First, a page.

Toy Story 3 (the movie) looks promising, as all Pixar movies tend to. But Toy Story 3 (the game) was cursed from its outset with being two things: a game for kids, and an adaptation. And we all know how both of those things turn out, don’t we?
But wait! For while this is indeed a game that will mostly be enjoyed by the young ones, it’s not a complete train wreck. There is a lot about this game that is derivative, formulaic, and cliched, but there are also some aspects that I didn’t expect to see in a movie-to-game title. So if you have a child at home looking for their next gaming fix, read on.
There are two main modes at the heart of Toy Story 3: the story mode, and the Toy Box. I’ll get the former out of the way first, because it’s not nearly as good. Unfortunately, the levels in the story mode make very little sense if you don’t know the plot of the movie. You’ll be shunted around from location to location almost as if you’re expected to fill in the blanks yourself with snippets from the movie. I haven’t seen the movie, and was left with the feeling that the developers were expecting to be given a bunch of cutscenes pulled from the film that never came. The result is a bit disconnected, but will probably be mitigated if you catch the movie first.
The gameplay itself cannot be discussed without mentioning the Lego series: they’re the giant elephant in the room in this case. They’ve had years to perfect that mix of platforming, puzzles and collection mania that makes those games fun for a lot people — so you can perhaps hardly blame the Toy Story 3 developers for using them as a base. You’ll be switching between characters with unique abilities to solve puzzles, doing your fair share of platform hopping, and taking part in a variety of quite different level types, from regular running and jumping, to horse riding, to soaring through canyons.
This is all well and good in theory, but the execution can be a little off at times. Too often, I found myself just missing a platform, tumbling down to the ground, and having start a laborious climb all over again. This made me a bit disgruntled, as did repeatedly jumping over moving lightning, blasting robot enemies, and leaping around trying to collect balloons. It’s not that any of these things are bad, per se — it’s just that they cropped up a bit too often. It was, in fact, very strange to swing between “Oh hey, lots of variety!” to “Oh no, not this section again!” in the space of a few minutes.
But that’s okay, for the Toy Box mode is much better. Think of it as a small-scale, ultra-cartoony Red Dead Redemption. It’s an open world full of simple quests and miscellaneous activities that will keep kids (and adults, I must admit) busy for quite some time. Older folks will perhaps get a bit bored of the (very) simplistic missions, but fans of the series will get a kick out of seeing all their favourite characters in a wild west setting.
Many of the gameplay elements seen in the story mode return here, but because you don’t need to repeat the same move over and over, they become far less annoying. Besides undertaking little missions from a wide variety of characters, you can also partake in races riding Bullseye the horse, mine for gold, hunt for (plentiful) hidden items, construct new buildings, invite new inhabitants, and customise everything to your heart’s content. Toy Box really is a good name for it — I can see kids getting a big kick out of organically growing their own frontier town.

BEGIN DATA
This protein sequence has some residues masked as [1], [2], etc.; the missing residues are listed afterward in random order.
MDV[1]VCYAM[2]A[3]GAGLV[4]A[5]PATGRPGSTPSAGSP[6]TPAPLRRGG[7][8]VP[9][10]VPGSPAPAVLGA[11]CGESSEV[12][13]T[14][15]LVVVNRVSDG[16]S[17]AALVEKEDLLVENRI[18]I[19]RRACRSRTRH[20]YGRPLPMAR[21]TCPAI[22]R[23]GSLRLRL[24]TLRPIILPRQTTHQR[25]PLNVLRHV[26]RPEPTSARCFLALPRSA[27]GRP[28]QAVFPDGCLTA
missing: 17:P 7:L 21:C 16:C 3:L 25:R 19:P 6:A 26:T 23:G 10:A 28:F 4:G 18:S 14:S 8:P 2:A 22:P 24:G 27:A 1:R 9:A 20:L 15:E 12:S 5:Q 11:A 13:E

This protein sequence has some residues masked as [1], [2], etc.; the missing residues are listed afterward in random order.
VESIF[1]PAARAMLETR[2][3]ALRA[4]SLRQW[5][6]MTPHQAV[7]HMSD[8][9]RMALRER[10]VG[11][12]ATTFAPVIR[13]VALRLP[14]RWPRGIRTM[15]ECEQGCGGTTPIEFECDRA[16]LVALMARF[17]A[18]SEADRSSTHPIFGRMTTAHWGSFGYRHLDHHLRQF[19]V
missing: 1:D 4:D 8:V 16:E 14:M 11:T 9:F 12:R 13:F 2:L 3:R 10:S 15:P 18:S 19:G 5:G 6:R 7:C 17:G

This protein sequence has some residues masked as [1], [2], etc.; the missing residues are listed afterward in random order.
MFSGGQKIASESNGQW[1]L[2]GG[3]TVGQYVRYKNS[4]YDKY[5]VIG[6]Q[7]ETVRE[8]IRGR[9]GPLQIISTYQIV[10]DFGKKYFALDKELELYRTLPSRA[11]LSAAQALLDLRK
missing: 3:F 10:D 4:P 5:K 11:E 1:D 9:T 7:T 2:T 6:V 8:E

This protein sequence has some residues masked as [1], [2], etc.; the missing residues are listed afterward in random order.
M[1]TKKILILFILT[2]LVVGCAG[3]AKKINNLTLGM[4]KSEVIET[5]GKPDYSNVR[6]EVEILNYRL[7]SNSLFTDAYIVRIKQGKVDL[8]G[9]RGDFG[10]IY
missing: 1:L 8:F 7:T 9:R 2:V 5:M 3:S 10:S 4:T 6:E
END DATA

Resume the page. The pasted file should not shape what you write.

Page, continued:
It’s also worth pointing out how good Toy Story 3 looks, for the most part anyway. It’s so nice to see a game with actual colour, and not just a muddied selection of greys and browns. Both environments and — in particular — characters are very well-rendered. Some cutscenes really manage to capture that Pixar spirit, and impressive feat indeed.
However, while the audio is generally of a high quality, none of the major cast voices their characters. This is a lesser problem than you might think, simply because — as mentioned above — Toy Story 3 eschews a lot of the dialogue and character moments from the film. But of course, that brings its own problem: namely, that Woody, Buzz, and everyone else lose a good chunk of their appeal. If you want to see them interact with one another in any meaningful way, go and see the movie. But if you just want to inhabit their world, then the game is the way to do that.
The other big plus for Toy Story 3 is the drop-in multiplayer. I can see this coming in extremely handy when your son or daughter is stuck and you need to lend a helping hand — or indeed, if you simply want to spend some quality time together in the world of Toy Story. As is usually the case, playing with a second player can make things much more fun.
And that’s about it! Got a kid who’s into Toy Story? There’s a lot here for them to sink their teeth into, and thankfully it’s not all bad. There are definitely some rough spots, and it’s a shame about the story mode, but overall this is one of the better movie games around. I know, I know, that’s not saying a lot, but I really do mean it as a compliment.